There's many different words we all use for the same thing here. Originally, in the Joe Grand days of badgery, you would just hear of them being called hardware hacking challenges. Then it turned into puzzles. Then devices like the Sparkfun Harp started using the term Alternate Reality Gaming (ARG) / Hardware Alternate Reality Prototype (HARP), since it was an electronic hardware based puzzle that went beyond the device using external mediums and a story line to immerse the player in a challenge beyond the puzzle itself. Well this year we've increased the hacker difficulty from simple Easter eggs to actual hacking challenges on the badge, which are accessed through a command line interface / UART console, text based adventure RPG...ARG...thing; think of playing Colossal Cave but your actions in the game use the badge hardware to cause things to happen..in real life. As you can see it's a lot of stuff, but overall it's a bunch of hacker challenges, meant to entice you for some fun, and perhaps the first few people who solve the AND!XOR "thing" will get something special...
Can we agree on wut 2 call this?
But first things first, help us name this shit. Nothing surprises us more than the creativeness of the internet. Do your worst internet, do your worst. We 100% promise to use whatever recieves the most votes, but please lets make it somewhat describe the fact that this is a challenge, a puzzle, a type of ARG, etc... For the purposes of this write up, I'll refer to it simply as "the console."
We have used embedded UART one way or another on our past two badges. We're hackers, we like command like interfaces, especially when it's green on black. DC24 Bender had an integrated console over UART, solving a couple of puzzles and discovering Easter eggs provided unlocks on the badge (more bling, games, etc). Last years DC25 bender built on that concept, except the console was done over Bluetooth from a fone app @bitstr3m wrote, and allowed anyone to wirelessly terminal in to your badge. It dovetailed in to our BOTNET game as a backdoor in about 500 badges with a default root password... but... more people downloaded it AFTER the CON when they got home to mess with the badge than during the CON (we had about 70 people using the wireless console during DC25). So... metrics...lessons learned, going back to an embedded console (non RF based for interfacing) and focusing more on a single player aspect of hacking challenges.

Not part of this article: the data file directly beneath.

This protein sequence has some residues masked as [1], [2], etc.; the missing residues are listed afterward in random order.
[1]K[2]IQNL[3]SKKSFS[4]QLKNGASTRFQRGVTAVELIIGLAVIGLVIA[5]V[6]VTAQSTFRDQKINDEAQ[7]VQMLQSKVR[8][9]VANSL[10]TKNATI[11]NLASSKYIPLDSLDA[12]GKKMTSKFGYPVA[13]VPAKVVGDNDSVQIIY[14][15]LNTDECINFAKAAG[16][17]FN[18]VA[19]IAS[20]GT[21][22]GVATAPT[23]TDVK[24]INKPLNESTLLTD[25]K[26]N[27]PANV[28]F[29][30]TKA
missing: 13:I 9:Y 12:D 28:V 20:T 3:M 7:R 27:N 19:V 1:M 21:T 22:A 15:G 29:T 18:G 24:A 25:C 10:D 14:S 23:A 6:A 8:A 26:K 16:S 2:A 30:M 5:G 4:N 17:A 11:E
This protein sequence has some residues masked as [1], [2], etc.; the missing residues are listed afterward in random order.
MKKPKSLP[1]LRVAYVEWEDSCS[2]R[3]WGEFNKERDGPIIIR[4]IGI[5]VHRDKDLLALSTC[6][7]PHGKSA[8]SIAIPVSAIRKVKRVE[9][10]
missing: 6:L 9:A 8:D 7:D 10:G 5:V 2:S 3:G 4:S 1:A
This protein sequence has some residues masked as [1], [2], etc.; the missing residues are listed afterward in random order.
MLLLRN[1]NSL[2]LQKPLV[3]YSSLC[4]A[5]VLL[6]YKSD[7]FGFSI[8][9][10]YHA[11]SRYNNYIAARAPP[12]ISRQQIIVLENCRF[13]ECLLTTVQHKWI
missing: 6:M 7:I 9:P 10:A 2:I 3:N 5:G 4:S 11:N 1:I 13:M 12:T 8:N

By hacking challenges, we mean that yes you will actually hack the badge. Not dumb shit life hack it "e.g. hack BUTTON with FINGER" (okay there is some of that...) but actually attempt to circumvent the security of the badge presented in this alternate text based world in order to achieve intel and l337ness. I am not going to give hints as to what those types of challenges will be (since that would ruin the surprise), but they involve the various skill-sets you would find throughout the DEF CON Villages. They also are limited to things we can do with our badge, which includes LEDs (blinks, colors), RF (Wifi and Bluetooth), Hardware Interfaces (Shitty, I2C, SPI, JTAG), etc... So if you do not understand how to accomplish a certain type of challenge, this is your queue to go get a bunch of beer / liquor / wine / absinthe / defcoin and...
It's been a month since we launched and crowdfunded our DC26 project on Kickstarter. W00t! It was later than last year, so the HaD page being kicked off is happening a bit later, but that's okay :)
So to sum up what we've been working on? Refining the badge-craft, a different take on blinky layout, as well as better silkscreen art from our friend Doc and a western theme. Based on feedback from folks, were upgrading (and completely rewriting) BOTNET from the ground up to be different. Single player games will be on the badge for line con, and a multitude of badge hacking puzzles for your weekend challenge. We are also supporting the #Defcon 26 Shitty Add-Ons interface as well as adding in some secret lulz and hacks for a surprise at the con.